Resultant damage can include splitting of fruits, internal bruising, superficial grazing, and crushing of soft produce. Poor handling can thus result in development of entry points for moulds and bacteria , increased water loss, and an increased respiration rate. Produce can be damaged when exposed to extremes of temperature.

Levels of tolerance to low temperatures are importance when cool storage is envisaged. All produce will freeze at temperatures between 0 and -2 degrees Celsius.

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Although a few commodities are tolerant of slight freezing, bad temperature control in storage can lead to significant losses. Some fruits and vegetables are also susceptible to contaminants introduced after harvest by use of contaminated field boxes; dirty water used for washing produce before packing; decaying, rejected produce lying around packing houses; and unhealthy produce contaminating healthy produce in the same packages.

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  • Losses directly attributed to transport can be high, particularly in developing countries. Damage occurs as a result of careless handling of packed produce during loading and unloading; vibration shaking of the vehicle, especially on bad roads; and poor stowage, with packages often squeezed into the vehicle in order to maximise revenue for the transporters. Overheating leads to decay, and increases the rate of water loss.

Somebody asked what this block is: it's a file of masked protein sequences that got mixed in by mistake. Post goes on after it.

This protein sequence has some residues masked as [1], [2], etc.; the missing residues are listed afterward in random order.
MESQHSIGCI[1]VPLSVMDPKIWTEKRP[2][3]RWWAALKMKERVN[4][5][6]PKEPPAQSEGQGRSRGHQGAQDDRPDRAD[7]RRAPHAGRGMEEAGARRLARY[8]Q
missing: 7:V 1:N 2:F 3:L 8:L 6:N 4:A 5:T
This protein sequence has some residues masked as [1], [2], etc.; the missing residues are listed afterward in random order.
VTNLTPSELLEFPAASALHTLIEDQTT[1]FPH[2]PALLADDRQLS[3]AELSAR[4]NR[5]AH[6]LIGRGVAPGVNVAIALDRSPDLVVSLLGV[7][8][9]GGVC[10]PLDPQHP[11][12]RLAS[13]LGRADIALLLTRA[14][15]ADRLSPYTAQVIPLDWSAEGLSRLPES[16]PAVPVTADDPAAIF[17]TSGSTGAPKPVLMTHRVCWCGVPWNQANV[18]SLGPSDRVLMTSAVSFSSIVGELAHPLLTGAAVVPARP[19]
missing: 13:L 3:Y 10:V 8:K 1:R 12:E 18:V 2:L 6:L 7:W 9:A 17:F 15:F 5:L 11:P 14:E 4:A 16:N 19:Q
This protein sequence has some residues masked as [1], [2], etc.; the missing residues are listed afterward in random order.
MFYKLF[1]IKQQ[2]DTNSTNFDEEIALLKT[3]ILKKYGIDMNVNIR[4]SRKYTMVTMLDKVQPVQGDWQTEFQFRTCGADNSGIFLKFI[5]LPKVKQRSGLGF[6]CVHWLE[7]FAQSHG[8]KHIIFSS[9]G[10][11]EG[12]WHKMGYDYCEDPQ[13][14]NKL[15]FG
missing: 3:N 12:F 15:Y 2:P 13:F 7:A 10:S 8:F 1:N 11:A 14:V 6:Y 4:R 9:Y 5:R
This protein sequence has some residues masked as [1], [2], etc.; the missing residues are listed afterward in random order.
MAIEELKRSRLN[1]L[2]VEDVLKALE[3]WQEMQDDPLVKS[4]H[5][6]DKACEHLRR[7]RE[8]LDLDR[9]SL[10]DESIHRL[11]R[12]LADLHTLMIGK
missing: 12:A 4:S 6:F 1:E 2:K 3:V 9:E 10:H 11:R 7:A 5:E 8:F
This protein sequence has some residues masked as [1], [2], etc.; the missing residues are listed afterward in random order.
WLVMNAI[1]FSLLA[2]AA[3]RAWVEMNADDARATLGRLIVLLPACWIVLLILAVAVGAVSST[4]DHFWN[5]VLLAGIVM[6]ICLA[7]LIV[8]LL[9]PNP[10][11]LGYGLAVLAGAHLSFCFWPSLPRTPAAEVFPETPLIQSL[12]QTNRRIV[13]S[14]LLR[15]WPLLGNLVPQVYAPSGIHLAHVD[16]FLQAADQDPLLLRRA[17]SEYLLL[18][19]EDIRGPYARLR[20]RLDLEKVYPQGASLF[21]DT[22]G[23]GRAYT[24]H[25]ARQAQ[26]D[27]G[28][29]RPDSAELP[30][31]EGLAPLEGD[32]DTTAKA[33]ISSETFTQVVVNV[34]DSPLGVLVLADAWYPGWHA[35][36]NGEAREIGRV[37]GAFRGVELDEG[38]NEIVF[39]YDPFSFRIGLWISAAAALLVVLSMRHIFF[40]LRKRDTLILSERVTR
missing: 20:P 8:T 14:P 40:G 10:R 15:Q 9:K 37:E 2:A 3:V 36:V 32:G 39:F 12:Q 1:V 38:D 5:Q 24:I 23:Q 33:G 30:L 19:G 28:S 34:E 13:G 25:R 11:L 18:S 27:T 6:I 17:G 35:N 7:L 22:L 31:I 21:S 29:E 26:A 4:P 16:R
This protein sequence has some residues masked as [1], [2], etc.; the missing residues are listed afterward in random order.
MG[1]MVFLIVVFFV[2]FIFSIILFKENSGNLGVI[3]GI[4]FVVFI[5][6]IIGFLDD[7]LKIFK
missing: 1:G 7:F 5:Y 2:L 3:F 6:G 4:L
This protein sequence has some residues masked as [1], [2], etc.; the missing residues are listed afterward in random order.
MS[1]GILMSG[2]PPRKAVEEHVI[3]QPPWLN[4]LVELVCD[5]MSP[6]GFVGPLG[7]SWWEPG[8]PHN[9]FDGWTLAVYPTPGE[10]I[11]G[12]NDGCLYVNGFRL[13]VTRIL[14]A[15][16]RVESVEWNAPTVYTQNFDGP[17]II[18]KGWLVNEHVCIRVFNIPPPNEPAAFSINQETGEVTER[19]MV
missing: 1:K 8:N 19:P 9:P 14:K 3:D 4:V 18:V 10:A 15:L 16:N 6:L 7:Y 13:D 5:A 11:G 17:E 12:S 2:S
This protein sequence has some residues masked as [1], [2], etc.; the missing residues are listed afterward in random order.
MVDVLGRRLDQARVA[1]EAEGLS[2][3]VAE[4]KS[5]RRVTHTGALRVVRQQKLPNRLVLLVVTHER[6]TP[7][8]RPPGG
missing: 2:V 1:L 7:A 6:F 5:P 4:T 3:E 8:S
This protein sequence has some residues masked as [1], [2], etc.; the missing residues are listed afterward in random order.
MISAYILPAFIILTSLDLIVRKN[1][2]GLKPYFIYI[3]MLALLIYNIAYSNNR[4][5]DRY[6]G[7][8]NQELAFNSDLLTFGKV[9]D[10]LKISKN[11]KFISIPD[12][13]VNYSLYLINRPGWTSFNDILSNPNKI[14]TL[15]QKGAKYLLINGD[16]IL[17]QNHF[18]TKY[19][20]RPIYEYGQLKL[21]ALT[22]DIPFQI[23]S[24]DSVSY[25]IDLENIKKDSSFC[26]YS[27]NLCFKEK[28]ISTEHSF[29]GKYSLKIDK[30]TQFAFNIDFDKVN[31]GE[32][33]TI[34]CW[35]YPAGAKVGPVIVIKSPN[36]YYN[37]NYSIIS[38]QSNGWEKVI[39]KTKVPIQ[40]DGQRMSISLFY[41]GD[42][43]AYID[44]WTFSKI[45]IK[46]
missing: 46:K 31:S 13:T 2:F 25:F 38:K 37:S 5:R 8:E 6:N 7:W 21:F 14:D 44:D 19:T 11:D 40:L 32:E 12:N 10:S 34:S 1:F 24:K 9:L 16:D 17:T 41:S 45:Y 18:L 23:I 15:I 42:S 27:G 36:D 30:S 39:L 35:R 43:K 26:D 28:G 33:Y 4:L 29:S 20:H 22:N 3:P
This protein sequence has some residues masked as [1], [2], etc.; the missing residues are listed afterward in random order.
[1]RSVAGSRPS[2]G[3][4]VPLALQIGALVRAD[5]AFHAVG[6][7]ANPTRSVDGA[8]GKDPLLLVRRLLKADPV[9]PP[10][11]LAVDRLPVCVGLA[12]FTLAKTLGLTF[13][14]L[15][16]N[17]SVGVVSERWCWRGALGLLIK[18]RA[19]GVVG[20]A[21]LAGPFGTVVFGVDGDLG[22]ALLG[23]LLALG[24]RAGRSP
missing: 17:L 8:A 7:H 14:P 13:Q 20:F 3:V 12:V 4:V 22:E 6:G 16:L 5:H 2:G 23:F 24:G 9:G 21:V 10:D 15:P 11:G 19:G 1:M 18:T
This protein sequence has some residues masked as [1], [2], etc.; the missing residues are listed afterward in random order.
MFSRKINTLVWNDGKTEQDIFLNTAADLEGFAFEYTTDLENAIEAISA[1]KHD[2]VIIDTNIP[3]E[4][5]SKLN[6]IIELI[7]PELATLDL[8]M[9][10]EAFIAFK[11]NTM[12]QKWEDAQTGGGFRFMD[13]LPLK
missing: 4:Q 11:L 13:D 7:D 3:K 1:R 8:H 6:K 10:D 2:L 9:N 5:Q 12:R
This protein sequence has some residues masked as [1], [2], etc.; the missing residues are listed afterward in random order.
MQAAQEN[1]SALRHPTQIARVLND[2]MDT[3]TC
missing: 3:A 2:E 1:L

Volume 1 Preharvest Practice

    In transport it can result from using closed vehicles with no ventilation; stacking patterns that block the movement of air; and using vehicles that provide no protection from the sun. Breakdowns of vehicles can be a significant cause of losses in some countries, as perishable produce can be left exposed to the sun for a day or more while repairs are carried out.

    At the retail marketing stage losses can be significant, particularly in poorer countries. Poor-quality markets often provide little protection for the produce against the elements, leading to rapid produce deterioration. Sorting of produce to separate the saleable from the unsaleable can result in high percentages being discarded, and there can be high weight loss from the trimming of leafy vegetables.

    Arrival of fresh supplies in a market may lead to some existing, older stock being discarded, or sold at very low prices. About this product. Stock photo. Brand new: lowest price The lowest-priced brand-new, unused, unopened, undamaged item in its original packaging where packaging is applicable. It will stimulate readers thinking on key constraints in agriculture and horticulture.

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    • Over the next 20 years, the world's population will probably double. Worldwide climatic changes have been raising concerns about potential changes to crop yields and production systems. See details. Buy It Now.

      Production Practices and Quality Assessment of Food Crops: Preharvest Practice

      Add to cart. Be the first to write a review About this product. About this product Product Information This book focuses on the preharvest practices on the production and quality of food crops. Readers will get acquainted with a wide range of information, technologies and methodologies.